On this coming Monday or Tuesday, I'll be asking the Director of Sales and Marketing at one of the most prestigious local businesses for $100,000. I have all manner of charts, research, data, and numbers showing why this is an exceptionally good idea that will have a fantastic ROI - and it is a good deal. But still, it's mildly terrifying to present in that sphere.
Part of what I'm going to do is go in and ask for a considerable sum of money, but I'm trying to build a different sort of relationship than most people would think. If they choose my company, we'll be producing lots of good work for high pay - but I'm trying to build something other an exchange-based relationship.
What's an exchange-based relationship? Over the last 10 years or so, researchers have identified two kinds of ways trade and interact and cooperate. The first way would be through "market norms" - this is where two people clearly agree to make an exchange, and deliver what they agreed to exchange, and the deal is concluded. The second way is through "social norms" - where you're looking out for each other's best interests.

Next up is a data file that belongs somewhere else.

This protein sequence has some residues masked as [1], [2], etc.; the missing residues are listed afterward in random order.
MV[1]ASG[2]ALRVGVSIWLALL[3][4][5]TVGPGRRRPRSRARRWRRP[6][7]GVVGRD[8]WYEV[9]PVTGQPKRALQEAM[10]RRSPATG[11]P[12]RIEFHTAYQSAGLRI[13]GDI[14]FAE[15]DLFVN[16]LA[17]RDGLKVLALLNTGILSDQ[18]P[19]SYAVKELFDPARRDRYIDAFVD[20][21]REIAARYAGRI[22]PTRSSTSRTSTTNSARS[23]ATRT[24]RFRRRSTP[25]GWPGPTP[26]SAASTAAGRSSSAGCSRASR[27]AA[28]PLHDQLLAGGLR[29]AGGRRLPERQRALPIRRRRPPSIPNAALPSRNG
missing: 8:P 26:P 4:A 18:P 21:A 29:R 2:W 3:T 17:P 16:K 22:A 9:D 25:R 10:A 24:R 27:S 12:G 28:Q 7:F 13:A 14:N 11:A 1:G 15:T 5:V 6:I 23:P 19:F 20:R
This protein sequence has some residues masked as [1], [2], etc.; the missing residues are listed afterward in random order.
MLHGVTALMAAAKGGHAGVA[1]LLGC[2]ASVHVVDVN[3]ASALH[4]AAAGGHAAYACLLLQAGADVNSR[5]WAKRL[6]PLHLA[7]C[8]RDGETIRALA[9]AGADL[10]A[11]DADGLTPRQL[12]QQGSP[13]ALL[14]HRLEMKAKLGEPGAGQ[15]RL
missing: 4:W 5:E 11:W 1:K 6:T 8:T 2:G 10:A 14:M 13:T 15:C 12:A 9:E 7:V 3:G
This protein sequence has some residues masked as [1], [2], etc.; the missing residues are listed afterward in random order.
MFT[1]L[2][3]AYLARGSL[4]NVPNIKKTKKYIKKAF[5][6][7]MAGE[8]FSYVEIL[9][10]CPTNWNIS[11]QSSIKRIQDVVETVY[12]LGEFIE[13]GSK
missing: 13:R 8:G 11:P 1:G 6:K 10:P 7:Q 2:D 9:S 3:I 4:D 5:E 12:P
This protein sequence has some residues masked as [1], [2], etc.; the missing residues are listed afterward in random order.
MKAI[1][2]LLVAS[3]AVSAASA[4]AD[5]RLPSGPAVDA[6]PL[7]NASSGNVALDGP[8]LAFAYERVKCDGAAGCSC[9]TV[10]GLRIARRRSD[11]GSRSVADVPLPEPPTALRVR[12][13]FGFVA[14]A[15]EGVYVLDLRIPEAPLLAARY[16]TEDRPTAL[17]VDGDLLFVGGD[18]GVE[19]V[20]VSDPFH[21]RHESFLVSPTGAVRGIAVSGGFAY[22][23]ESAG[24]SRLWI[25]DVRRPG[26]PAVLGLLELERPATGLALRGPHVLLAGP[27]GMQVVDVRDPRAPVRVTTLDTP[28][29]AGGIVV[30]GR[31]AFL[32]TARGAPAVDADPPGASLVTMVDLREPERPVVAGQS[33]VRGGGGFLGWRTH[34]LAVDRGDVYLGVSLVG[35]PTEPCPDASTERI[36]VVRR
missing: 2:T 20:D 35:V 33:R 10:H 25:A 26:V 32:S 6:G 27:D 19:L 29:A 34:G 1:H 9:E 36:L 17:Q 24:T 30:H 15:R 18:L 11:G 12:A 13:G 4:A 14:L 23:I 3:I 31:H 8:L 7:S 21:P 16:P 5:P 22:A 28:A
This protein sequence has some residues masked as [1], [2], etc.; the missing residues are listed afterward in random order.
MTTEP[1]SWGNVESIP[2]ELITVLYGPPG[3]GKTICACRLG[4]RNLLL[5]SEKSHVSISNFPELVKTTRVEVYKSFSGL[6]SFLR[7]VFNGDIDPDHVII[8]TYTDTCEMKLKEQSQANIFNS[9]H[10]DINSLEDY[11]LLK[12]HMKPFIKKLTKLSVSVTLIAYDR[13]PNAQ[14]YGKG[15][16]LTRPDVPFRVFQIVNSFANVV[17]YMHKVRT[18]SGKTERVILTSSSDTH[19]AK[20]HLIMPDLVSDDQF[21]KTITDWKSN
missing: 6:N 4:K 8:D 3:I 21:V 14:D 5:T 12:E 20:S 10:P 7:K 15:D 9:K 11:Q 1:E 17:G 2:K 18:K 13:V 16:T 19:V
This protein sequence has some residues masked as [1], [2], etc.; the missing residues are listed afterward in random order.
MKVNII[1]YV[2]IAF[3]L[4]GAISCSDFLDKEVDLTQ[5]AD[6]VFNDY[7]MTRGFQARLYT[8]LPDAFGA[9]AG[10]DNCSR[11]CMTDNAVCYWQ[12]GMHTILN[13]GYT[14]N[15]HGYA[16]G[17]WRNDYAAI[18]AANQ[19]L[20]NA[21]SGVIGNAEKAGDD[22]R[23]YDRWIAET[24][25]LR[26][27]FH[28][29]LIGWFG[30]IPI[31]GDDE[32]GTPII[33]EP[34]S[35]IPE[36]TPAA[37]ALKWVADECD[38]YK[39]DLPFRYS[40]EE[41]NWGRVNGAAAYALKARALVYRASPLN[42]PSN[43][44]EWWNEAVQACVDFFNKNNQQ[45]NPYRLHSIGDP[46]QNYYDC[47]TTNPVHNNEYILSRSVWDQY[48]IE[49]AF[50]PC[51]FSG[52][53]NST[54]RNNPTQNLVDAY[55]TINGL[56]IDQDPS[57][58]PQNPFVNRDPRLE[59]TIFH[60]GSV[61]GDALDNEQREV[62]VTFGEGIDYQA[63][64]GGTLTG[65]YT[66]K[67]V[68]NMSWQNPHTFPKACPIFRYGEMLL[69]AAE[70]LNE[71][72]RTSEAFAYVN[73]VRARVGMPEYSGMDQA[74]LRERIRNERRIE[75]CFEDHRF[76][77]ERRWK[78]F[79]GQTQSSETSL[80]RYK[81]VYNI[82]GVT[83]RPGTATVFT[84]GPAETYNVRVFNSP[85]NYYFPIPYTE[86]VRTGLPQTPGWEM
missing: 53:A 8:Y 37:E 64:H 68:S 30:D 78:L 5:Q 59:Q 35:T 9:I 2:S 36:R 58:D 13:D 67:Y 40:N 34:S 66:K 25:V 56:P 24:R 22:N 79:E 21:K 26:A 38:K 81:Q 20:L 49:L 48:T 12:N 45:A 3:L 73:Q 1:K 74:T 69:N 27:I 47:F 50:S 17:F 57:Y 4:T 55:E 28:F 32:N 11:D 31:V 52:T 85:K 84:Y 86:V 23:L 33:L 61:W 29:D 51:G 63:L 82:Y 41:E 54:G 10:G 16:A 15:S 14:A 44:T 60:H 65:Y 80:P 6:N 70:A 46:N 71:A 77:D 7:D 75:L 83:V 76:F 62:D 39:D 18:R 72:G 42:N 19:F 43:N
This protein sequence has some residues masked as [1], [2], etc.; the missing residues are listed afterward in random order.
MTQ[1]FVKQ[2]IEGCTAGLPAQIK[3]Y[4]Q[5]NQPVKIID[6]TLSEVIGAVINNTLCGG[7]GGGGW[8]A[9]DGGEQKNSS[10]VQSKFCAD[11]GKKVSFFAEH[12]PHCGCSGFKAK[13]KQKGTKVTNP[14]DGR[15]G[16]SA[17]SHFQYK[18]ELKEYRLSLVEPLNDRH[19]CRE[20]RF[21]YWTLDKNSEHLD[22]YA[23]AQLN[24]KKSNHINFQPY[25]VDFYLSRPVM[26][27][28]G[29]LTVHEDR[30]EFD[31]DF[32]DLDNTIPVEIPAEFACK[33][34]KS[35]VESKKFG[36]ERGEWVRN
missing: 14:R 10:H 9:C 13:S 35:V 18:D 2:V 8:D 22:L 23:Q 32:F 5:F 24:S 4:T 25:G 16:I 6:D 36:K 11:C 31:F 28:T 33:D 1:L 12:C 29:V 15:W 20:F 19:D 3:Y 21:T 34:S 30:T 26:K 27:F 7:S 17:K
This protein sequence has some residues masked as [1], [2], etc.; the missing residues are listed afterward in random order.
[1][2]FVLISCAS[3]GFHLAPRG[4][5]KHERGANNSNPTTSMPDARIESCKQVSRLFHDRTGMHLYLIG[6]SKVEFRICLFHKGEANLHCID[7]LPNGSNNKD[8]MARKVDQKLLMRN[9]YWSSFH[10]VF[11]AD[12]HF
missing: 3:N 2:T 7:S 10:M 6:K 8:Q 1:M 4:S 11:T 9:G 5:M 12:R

Let's go over quickly what market/exchange norms look like and how they push out social norms - then I'll have some ideas and guidelines for your own life.
If you like digging into primary source papers, this one from 1993 by Clark and Mills is pretty good. If you're more into books, this was covered in Dan Arielly's book "Predictably Irrational."
I came across your site a few days ago after a friend posted a link to your "What Skills Do You Need to be an Entrepreneur? Only Two" article. While I've read many different blogging sites about similar topics, there was something about your writing that has compelled me to stay on your site and read through dozens of your articles. In fact, of all the sites/blogs I have read, you are the first I have attempted to contact. You seem like a really interesting guy, and you have certainly inspired me.
Anyways, I read in one of your works that you aren't much a fan of small talk (nor am I), so I'll cut straight to my questions:
What are you thoughts on Ayn Rand? Have you read Atlas Shrugged or The Fountainhead? The reason I ask is because a lot of your writing seems to reflect some of the core points of her philosophy, at least on an individual perspective (as portrayed in The Fountainhead). I'm not sure how you feel about her philosophy for a society as a whole, as in Atlas Shrugged.
If you've never read her before, here is a good excerpt of her thoughts on money (to get an idea of what her books are like):http://www.capitalismmagazine.com/economics/money/1826-francisco-s-money-speech.html